Monday, June 1, 2009
Is this a description of you?
Do you tend to have people around you who are different from you and each other? Do you interact with them as individuals? Do you look for patterns in the world around you? Do you tend to do several things at once? Do you partner with others in order to accomplish tasks? Is it easy for you to see how you and the people around you make a difference together? Do you see the events around you as unfolding based upon what came before? Do you see them as a kind of evolution? Do you sense that there are many truths, which grow from varying circumstances?
This is an interpretation of one of four strongest mindscapes found in research by Professor Emeritus Magoroh Maruyma in some very interesting work he has done in the field of psychology and sociology. He argues that his methodology works over cultural borders as there are many more similarities between people of like mindscapes than there are between people from the same country. His work has an esthetic aspect as well. Professor Maruyma has found that individuals have an audio/visual preference related to redundancy (repetition) and symmetry or harmonic interactivity among dissimilar elements. He calls this entire spectrum the degree of nonredundant complexity. Examples of this for the mindscape above are: some traditional Japanese gardens and floral art, Picasso’s Guernica, Stravinsky’s Rite of the Spring, Richard Strauss’ Ein Heldenleben and Pergamon in Greece.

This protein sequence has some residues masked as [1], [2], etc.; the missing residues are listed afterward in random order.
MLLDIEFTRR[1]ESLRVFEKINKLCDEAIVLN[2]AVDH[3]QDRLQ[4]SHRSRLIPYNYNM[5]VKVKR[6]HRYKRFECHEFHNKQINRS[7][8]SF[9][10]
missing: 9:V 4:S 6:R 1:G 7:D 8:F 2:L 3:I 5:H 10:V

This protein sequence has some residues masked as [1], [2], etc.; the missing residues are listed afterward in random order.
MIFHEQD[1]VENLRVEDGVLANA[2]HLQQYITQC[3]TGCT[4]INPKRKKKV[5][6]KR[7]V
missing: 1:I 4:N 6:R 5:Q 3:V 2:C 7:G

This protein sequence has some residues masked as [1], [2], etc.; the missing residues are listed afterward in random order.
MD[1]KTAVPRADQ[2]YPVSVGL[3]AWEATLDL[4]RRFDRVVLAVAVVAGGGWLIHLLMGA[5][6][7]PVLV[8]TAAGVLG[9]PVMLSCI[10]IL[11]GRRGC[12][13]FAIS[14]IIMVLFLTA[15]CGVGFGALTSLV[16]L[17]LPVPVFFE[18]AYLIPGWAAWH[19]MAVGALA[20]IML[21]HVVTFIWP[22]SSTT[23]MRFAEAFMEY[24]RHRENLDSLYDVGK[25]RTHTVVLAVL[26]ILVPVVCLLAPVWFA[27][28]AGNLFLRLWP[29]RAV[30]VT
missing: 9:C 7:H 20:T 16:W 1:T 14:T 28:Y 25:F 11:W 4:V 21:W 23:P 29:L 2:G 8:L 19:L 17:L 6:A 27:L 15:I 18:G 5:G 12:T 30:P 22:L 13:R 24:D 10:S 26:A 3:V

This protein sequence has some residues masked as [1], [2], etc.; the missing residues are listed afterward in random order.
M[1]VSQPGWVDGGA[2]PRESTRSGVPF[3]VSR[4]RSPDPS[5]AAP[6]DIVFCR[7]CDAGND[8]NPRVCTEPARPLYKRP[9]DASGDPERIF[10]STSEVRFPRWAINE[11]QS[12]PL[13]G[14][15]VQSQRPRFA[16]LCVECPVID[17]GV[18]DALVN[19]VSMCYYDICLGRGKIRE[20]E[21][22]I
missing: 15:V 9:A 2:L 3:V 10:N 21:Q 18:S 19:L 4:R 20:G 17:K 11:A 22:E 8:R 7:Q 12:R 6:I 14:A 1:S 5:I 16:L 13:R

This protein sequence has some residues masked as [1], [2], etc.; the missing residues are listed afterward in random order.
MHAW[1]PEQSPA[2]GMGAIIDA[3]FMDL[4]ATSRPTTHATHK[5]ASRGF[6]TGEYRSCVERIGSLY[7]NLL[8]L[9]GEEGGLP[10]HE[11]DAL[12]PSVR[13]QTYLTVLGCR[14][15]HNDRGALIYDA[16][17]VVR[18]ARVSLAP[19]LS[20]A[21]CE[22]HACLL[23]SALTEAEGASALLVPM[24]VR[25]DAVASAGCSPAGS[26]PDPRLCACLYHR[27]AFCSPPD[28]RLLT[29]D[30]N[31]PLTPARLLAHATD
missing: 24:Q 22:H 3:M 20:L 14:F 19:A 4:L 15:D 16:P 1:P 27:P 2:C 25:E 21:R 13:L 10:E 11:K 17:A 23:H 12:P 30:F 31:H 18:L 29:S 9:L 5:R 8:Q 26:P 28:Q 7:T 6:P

The more we understand about the possible preferences of the brain and the senses in making decisions, the better we can understand the individuals and the society around us. This is complicated business as Professor Maruyma has shown. Even though he was able to identify the four strongest mindscapes there were others, not as strong, but still relevant for individuals that exist. Putting people into categories is something that our brains tend to do, some more or less than others. For every stereotype you can identify, there will be some exception. This body of research has much to offer Foresight Styles. You may not feel at home with the above description; remember that there are others and that life is diverse and everyone is needed. As we look at such complex research we begin to understand just how that complexity is reflected in us.
On that rather complex note, have a relaxing and healthy summer. You can look forward to more insightful articles from The Foresight Files in the fall.